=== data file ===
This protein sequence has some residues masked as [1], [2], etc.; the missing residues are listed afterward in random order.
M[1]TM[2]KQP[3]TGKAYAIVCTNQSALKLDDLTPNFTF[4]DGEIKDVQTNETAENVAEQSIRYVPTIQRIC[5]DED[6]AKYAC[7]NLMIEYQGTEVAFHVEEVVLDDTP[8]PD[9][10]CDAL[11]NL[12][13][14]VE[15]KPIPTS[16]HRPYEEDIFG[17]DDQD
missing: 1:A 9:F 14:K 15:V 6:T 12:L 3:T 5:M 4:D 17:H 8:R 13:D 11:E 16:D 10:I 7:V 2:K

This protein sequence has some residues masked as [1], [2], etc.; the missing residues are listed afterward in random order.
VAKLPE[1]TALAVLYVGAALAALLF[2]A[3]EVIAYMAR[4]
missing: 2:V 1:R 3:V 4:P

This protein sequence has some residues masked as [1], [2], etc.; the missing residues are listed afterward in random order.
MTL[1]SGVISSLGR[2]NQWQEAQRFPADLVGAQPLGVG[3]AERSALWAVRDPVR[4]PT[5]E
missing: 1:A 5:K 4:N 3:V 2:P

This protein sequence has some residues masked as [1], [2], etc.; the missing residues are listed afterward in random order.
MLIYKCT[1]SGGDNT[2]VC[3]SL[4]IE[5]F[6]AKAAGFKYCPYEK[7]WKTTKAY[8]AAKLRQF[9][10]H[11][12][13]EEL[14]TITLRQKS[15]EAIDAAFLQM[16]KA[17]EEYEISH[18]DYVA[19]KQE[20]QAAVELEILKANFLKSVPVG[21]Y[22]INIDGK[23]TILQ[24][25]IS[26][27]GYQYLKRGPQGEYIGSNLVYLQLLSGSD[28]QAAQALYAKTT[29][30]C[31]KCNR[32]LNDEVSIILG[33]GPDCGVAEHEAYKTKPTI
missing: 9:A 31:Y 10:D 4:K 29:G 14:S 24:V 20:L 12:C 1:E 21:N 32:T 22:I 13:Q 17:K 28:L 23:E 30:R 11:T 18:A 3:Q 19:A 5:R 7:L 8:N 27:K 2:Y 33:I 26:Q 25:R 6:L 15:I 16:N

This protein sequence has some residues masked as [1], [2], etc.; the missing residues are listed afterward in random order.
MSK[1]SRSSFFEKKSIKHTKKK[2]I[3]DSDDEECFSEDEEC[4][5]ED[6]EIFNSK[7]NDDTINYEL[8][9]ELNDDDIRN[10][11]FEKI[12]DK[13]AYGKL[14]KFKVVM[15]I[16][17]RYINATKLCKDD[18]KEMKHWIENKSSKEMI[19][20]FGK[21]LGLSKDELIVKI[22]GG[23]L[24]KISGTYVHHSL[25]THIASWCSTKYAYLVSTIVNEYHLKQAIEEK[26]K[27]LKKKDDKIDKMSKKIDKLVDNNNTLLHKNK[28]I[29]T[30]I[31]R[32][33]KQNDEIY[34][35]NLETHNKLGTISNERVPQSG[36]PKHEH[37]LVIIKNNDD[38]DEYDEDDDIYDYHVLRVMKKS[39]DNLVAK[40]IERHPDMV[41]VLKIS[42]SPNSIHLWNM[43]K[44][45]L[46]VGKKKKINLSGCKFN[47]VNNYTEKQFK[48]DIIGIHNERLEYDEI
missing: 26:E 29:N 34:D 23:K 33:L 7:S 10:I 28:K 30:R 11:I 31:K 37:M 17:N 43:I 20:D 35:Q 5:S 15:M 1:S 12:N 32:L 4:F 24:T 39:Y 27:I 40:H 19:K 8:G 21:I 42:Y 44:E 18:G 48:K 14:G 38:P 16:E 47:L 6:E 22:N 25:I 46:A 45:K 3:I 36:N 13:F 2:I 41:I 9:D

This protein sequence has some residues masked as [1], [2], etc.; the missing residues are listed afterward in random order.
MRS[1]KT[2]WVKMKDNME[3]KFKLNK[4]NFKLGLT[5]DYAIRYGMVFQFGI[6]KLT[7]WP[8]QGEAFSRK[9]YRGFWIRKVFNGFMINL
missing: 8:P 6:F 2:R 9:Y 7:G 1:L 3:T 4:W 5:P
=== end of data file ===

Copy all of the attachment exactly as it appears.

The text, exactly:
This protein sequence has some residues masked as [1], [2], etc.; the missing residues are listed afterward in random order.
M[1]TM[2]KQP[3]TGKAYAIVCTNQSALKLDDLTPNFTF[4]DGEIKDVQTNETAENVAEQSIRYVPTIQRIC[5]DED[6]AKYAC[7]NLMIEYQGTEVAFHVEEVVLDDTP[8]PD[9][10]CDAL[11]NL[12][13][14]VE[15]KPIPTS[16]HRPYEEDIFG[17]DDQD
missing: 1:A 9:F 14:K 15:V 6:T 12:L 3:T 5:M 4:D 17:H 8:R 13:D 11:E 16:D 10:I 7:V 2:K

This protein sequence has some residues masked as [1], [2], etc.; the missing residues are listed afterward in random order.
VAKLPE[1]TALAVLYVGAALAALLF[2]A[3]EVIAYMAR[4]
missing: 2:V 1:R 3:V 4:P

This protein sequence has some residues masked as [1], [2], etc.; the missing residues are listed afterward in random order.
MTL[1]SGVISSLGR[2]NQWQEAQRFPADLVGAQPLGVG[3]AERSALWAVRDPVR[4]PT[5]E
missing: 1:A 5:K 4:N 3:V 2:P

This protein sequence has some residues masked as [1], [2], etc.; the missing residues are listed afterward in random order.
MLIYKCT[1]SGGDNT[2]VC[3]SL[4]IE[5]F[6]AKAAGFKYCPYEK[7]WKTTKAY[8]AAKLRQF[9][10]H[11][12][13]EEL[14]TITLRQKS[15]EAIDAAFLQM[16]KA[17]EEYEISH[18]DYVA[19]KQE[20]QAAVELEILKANFLKSVPVG[21]Y[22]INIDGK[23]TILQ[24][25]IS[26][27]GYQYLKRGPQGEYIGSNLVYLQLLSGSD[28]QAAQALYAKTT[29][30]C[31]KCNR[32]LNDEVSIILG[33]GPDCGVAEHEAYKTKPTI
missing: 9:A 31:Y 10:D 4:K 29:G 14:S 24:V 20:L 12:C 1:E 21:N 32:T 22:I 13:Q 17:K 28:L 23:E 30:R 11:T 18:A 3:Q 19:A 5:R 7:L 8:N 27:K 2:Y 33:I 26:Q 25:R 6:L 15:I 16:N

This protein sequence has some residues masked as [1], [2], etc.; the missing residues are listed afterward in random order.
MSK[1]SRSSFFEKKSIKHTKKK[2]I[3]DSDDEECFSEDEEC[4][5]ED[6]EIFNSK[7]NDDTINYEL[8][9]ELNDDDIRN[10][11]FEKI[12]DK[13]AYGKL[14]KFKVVM[15]I[16][17]RYINATKLCKDD[18]KEMKHWIENKSSKEMI[19][20]FGK[21]LGLSKDELIVKI[22]GG[23]L[24]KISGTYVHHSL[25]THIASWCSTKYAYLVSTIVNEYHLKQAIEEK[26]K[27]LKKKDDKIDKMSKKIDKLVDNNNTLLHKNK[28]I[29]T[30]I[31]R[32][33]KQNDEIY[34][35]NLETHNKLGTISNERVPQSG[36]PKHEH[37]LVIIKNNDD[38]DEYDEDDDIYDYHVLRVMKKS[39]DNLVAK[40]IERHPDMV[41]VLKIS[42]SPNSIHLWNM[43]K[44][45]L[46]VGKKKKINLSGCKFN[47]VNNYTEKQFK[48]DIIGIHNERLEYDEI
missing: 26:E 29:N 34:D 23:K 33:L 7:S 10:I 28:K 30:R 11:I 31:K 37:M 17:N 43:I 20:D 35:Q 5:S 15:M 1:S 12:N 32:L 4:F 24:T 39:Y 27:I 40:H 19:K 8:G 21:I 42:Y 44:E 18:G 48:K 14:G 38:P 16:E 47:L 6:E 22:N 25:I 46:A 45:K 3:I 36:N 13:F 2:I 41:I 9:D

This protein sequence has some residues masked as [1], [2], etc.; the missing residues are listed afterward in random order.
MRS[1]KT[2]WVKMKDNME[3]KFKLNK[4]NFKLGLT[5]DYAIRYGMVFQFGI[6]KLT[7]WP[8]QGEAFSRK[9]YRGFWIRKVFNGFMINL
missing: 8:P 6:F 2:R 9:Y 7:G 1:L 3:T 4:W 5:P